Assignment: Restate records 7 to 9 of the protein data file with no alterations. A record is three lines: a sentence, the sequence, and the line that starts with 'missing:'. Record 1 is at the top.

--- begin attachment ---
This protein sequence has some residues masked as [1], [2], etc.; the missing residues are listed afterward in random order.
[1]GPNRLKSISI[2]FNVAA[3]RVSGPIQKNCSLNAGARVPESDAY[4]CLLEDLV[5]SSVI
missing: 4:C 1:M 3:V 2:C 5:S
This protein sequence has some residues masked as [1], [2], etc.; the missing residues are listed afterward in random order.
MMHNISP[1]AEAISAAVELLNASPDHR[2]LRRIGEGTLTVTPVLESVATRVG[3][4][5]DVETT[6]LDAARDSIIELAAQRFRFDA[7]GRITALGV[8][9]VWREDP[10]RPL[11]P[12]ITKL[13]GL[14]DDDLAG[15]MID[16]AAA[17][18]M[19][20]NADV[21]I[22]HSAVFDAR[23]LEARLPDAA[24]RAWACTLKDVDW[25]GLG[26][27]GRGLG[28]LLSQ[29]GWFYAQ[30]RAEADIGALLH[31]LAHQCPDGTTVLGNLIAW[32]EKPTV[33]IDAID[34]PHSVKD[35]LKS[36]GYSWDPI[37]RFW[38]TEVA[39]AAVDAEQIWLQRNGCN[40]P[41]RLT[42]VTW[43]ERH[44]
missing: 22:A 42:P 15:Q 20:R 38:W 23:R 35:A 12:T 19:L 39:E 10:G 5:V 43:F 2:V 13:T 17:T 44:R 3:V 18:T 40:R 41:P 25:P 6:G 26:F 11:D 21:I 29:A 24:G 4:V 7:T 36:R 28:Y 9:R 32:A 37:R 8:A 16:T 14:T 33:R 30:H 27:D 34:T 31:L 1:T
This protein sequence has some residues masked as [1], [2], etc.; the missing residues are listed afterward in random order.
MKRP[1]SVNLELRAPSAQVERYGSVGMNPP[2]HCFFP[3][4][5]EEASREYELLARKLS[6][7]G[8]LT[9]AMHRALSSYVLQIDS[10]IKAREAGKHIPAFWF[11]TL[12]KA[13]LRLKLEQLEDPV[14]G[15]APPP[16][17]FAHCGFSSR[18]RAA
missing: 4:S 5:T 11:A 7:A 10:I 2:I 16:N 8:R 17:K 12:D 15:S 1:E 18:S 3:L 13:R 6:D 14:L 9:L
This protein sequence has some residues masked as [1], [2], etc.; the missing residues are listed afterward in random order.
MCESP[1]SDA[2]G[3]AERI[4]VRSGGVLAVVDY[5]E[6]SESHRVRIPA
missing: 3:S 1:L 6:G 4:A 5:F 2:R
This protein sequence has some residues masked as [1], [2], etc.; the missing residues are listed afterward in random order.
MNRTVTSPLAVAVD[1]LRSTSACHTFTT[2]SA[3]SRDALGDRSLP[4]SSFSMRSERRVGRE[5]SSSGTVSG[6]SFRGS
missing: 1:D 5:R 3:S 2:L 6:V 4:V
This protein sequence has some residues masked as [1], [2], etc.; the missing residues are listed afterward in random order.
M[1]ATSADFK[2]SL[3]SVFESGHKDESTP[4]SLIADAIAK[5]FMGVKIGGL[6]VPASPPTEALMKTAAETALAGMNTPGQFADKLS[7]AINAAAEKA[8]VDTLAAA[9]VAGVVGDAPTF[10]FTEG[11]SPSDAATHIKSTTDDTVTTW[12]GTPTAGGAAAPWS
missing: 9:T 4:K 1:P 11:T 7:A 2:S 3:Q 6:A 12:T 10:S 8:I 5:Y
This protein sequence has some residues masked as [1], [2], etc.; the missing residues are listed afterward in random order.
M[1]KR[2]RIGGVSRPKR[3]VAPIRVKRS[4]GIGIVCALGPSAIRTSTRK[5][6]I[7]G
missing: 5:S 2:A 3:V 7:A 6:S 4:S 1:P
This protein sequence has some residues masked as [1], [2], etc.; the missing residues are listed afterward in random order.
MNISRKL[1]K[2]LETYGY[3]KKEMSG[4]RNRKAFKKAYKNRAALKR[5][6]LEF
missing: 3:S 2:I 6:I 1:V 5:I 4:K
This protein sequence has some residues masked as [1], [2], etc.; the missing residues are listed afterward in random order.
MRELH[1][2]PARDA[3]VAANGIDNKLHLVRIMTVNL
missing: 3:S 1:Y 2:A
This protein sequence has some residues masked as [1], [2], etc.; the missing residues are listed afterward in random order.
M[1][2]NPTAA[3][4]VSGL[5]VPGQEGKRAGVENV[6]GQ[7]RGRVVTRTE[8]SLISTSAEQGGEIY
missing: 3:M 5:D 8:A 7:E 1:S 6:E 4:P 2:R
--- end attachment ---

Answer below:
This protein sequence has some residues masked as [1], [2], etc.; the missing residues are listed afterward in random order.
M[1]KR[2]RIGGVSRPKR[3]VAPIRVKRS[4]GIGIVCALGPSAIRTSTRK[5][6]I[7]G
missing: 5:S 2:A 3:V 7:A 6:S 4:S 1:P
This protein sequence has some residues masked as [1], [2], etc.; the missing residues are listed afterward in random order.
MNISRKL[1]K[2]LETYGY[3]KKEMSG[4]RNRKAFKKAYKNRAALKR[5][6]LEF
missing: 3:S 2:I 6:I 1:V 5:I 4:K
This protein sequence has some residues masked as [1], [2], etc.; the missing residues are listed afterward in random order.
MRELH[1][2]PARDA[3]VAANGIDNKLHLVRIMTVNL
missing: 3:S 1:Y 2:A